Given that smartphones or any number of digital personal assistants can tell you the time, the idea of wearing a wristwatch seems anachronistic. Yet, it’s a classic — if handy — bit of jewelry that many find hard to resist.
Consider the Jaeger-LeCoultre Reverso. The watch dates to 1930 and was designed a watch to solve a particularly vexing if uncommon problem. It seems that British Army officers kept damaging their watches while playing polo, and they wanted a design that could stand up to the rigors of the game. The result was a watch the flips over, so that the glass faces your wrist, exposing the stainless steel back plate to withstand the beating from polo balls and mallets.
It’s not the watch’s function that attractive; it’s the timeless art deco appearance. Still made today, its agelessness derives from its decades of continuous production with minimal change.
There are cars that possess this same characteristic, most notably the 2019 Mercedes-Benz G-Class.
The G stands for Gelaendewagen, German for “cross country vehicle.” Originally designed in 1973 for use by the German army to patrol borders, its boxy shape reached production in 1979, just in time for the second OPEC oil embargo. Still, it wasn’t until 2002 that it became available in the United States, by which point it had been in production for 23 years.
Now there’s a new version, and while there are changes, they are aimed rejuvenation, not revision.
Its design remains much as before, softened but still with the instantly recognizable look of an automotive brick. It still employs body-on-frame construction using a ladder-type chassis. Its doors are tough to fully close unless you slam them with all of your upper body strength. Their handles have a unique design and are placed low on the body relative to its overall height. Its spare tire is still mounted on the rear tailgate, which also requires some muscle to open. The front marker lights are perched atop the front fenders. Door hinges are still exposed.
Yet this new vehicle is 2.1 inches longer and 4.8 inches wider than the one it replaces, so once you are inside it’s not as cramped as before. There’s an additional 1.5 inches of legroom up front, and 5.9 inches more in the rear. Even so, the cabin is best defined as cozy, and thankfully has been totally renovated in the current Mercedes-Benz idiom. A 2 foot wide horizontal screen that stretches across the instrument panel and controls all of the vehicle’s important functions, including the digital instrument cluster that employs three driver-selectable design motifs — “classic,” “sport” and “progressive.”
The G550 driver sits high in the saddle, with a roof tall enough to fit the Kaiser’s pointed helmet without brushing the headliner. It has the Mercedes bank vault feel when you slam the doors, giving the impression that this vehicle could outlast the next war, not to mention the next battle over a parking space. And there’s no doubt this vehicle would win.
For the G550 retains its imposing slab-sided demeanor and epic height. It’s all about standing apart — make that above — the crowd. The Mercedes-Benz G550 is for those who find conformity uncomfortable and subtlety unsavory.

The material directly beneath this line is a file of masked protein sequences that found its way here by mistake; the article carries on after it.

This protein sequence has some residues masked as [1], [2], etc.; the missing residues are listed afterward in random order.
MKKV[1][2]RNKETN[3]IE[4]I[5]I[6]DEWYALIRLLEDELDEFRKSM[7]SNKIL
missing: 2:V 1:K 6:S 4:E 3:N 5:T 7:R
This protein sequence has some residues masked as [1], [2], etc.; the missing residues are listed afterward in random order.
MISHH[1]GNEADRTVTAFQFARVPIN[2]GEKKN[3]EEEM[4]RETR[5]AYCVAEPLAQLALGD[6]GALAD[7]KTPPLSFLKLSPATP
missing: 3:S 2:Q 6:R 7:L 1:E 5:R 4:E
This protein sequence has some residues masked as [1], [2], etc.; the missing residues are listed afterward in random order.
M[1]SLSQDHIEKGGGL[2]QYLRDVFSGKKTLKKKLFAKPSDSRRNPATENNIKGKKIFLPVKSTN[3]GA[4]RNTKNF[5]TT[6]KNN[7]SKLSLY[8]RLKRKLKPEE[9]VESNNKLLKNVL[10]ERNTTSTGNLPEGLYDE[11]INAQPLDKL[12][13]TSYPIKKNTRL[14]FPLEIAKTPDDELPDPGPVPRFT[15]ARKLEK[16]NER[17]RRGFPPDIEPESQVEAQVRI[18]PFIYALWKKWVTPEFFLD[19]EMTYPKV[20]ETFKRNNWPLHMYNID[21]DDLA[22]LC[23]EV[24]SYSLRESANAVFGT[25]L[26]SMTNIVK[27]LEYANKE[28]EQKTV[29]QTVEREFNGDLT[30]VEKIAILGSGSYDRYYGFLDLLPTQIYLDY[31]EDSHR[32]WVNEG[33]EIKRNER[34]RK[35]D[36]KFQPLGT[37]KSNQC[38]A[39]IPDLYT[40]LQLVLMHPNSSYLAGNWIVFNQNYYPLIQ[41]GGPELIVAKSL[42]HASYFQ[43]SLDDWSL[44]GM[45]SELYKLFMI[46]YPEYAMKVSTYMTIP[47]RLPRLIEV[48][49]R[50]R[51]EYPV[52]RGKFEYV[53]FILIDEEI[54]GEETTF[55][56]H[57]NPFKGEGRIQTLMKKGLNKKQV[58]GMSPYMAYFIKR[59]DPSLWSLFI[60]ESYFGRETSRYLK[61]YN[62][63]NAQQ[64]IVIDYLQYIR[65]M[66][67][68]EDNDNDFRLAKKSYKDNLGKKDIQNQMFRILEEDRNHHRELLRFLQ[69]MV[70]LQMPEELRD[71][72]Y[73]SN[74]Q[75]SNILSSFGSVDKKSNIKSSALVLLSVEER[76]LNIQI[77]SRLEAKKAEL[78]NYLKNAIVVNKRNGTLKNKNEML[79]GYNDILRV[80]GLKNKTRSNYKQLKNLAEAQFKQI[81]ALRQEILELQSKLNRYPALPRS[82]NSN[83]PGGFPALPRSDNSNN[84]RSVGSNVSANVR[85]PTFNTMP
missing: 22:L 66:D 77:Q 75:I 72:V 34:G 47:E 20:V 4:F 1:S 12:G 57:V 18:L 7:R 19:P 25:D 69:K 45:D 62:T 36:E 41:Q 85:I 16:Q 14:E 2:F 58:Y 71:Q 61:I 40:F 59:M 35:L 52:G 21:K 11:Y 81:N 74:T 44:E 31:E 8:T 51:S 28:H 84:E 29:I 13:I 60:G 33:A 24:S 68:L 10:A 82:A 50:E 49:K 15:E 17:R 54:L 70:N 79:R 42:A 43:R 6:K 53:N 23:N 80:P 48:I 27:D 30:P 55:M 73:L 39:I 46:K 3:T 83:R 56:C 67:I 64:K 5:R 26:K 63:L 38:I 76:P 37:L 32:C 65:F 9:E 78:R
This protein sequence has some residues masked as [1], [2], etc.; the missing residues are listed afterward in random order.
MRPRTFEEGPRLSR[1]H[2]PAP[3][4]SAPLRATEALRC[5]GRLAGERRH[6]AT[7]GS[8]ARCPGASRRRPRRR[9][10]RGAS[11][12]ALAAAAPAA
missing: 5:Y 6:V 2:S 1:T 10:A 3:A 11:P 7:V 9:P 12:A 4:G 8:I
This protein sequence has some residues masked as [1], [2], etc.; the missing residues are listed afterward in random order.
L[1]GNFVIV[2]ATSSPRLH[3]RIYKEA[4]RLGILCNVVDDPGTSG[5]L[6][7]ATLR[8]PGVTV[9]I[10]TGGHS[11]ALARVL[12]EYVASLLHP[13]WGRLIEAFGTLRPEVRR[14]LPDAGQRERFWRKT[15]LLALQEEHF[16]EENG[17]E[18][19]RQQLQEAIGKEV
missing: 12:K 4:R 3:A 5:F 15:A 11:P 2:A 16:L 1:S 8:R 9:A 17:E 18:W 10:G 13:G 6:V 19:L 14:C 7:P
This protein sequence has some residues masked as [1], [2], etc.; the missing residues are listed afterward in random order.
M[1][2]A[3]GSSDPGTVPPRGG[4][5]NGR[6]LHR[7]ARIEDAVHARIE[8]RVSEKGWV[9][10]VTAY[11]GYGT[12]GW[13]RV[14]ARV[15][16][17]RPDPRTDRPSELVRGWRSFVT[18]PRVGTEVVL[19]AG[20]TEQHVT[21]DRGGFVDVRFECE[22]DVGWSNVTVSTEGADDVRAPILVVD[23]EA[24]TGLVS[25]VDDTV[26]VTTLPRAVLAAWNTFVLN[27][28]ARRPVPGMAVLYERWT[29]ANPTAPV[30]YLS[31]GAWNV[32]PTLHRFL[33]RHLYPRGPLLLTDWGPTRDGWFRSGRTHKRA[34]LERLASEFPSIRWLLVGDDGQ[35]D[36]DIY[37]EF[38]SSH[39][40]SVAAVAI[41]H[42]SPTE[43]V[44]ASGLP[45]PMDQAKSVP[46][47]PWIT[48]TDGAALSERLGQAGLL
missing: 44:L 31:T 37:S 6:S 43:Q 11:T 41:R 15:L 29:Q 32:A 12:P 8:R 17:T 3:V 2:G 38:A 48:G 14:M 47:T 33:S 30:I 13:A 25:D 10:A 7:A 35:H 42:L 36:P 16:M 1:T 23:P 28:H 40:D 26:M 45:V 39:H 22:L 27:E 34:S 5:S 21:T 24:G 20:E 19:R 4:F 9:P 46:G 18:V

Its off-road capabilities are incredible. Thanks to three 100-percent differential locks, a low range off-road gear, 9.5 inches of ground clearance, and a fording depth of 27.5 inches, the G-Class can safely transport you places where civilization has yet to appear. But since few drivers will venture any father off-road than the end of a driveway, the vehicle is also equipped with Dynamic Select, a system that that adjust the engine, transmission, suspension, steering and assistance systems to suit the driver’s mood. Four modes are offered: “Comfort,” “Sport,” “Eco” and “Individual.”
The G550’s 4.0-liter V-8 carries over from the previous model, producing 416 horsepower and 450 pound-feet of torque through a nine-speed automatic transmission. 4Matic four-wheel drive is standard and uses a 40-percent front, 60-percent rear torque split. Electromechanical rack-and-pinion steering is now fitted and in parts a far more please driving experience. A G63 model is also offered, powered by a turbocharged version of the V-8 and producing 577 horsepower and 627 pound-feet of torque. Power is quite strong, and the ride a model of compliance and agility — far more agility than you’d expect for a 190-inch long, 5,500-pound off-roader. The overall driving response feels far more refined than its ancient predecessor, which is hardly a surprise. And fuel economy is far better as well, even though an SUV’s lousy gas mileage as part of the equation. This vehicle is built for tough tasks, not fuel efficiency — although the toughest task it faces is looking good while its valet parked at Neiman Marcus.
Despite its abilities, and they are prodigious, this vehicle is ultimately about maintaining a profile, showing the world that you’re hot stuff. Depending on how insecure you are, that may be the toughest task that the 2019 Mercedes-Benz G550 tackles.
2019 Mercedes-Benz G550 4Matic
Base price: $124,500
Engine: 4.0-liter V8
EPA fuel economy (city/highway): 13/17 mpg
Fuel required: Premium
Wheelbase/Length/Width: 113.8/189.7/76 inches
Ground clearance: 9.5 inches
Cargo capacity: Not available
Towing capacity: 7,700 pounds
Curb weight: 5,551 pounds
ABOUT THE WRITER
Larry Printz is an automotive journalist based in South Florida. Readers may send him email at TheDrivingPrintz@gmail.com.
©2019 Tribune Content Agency
Distributed by Tribune Content Agency, LLC.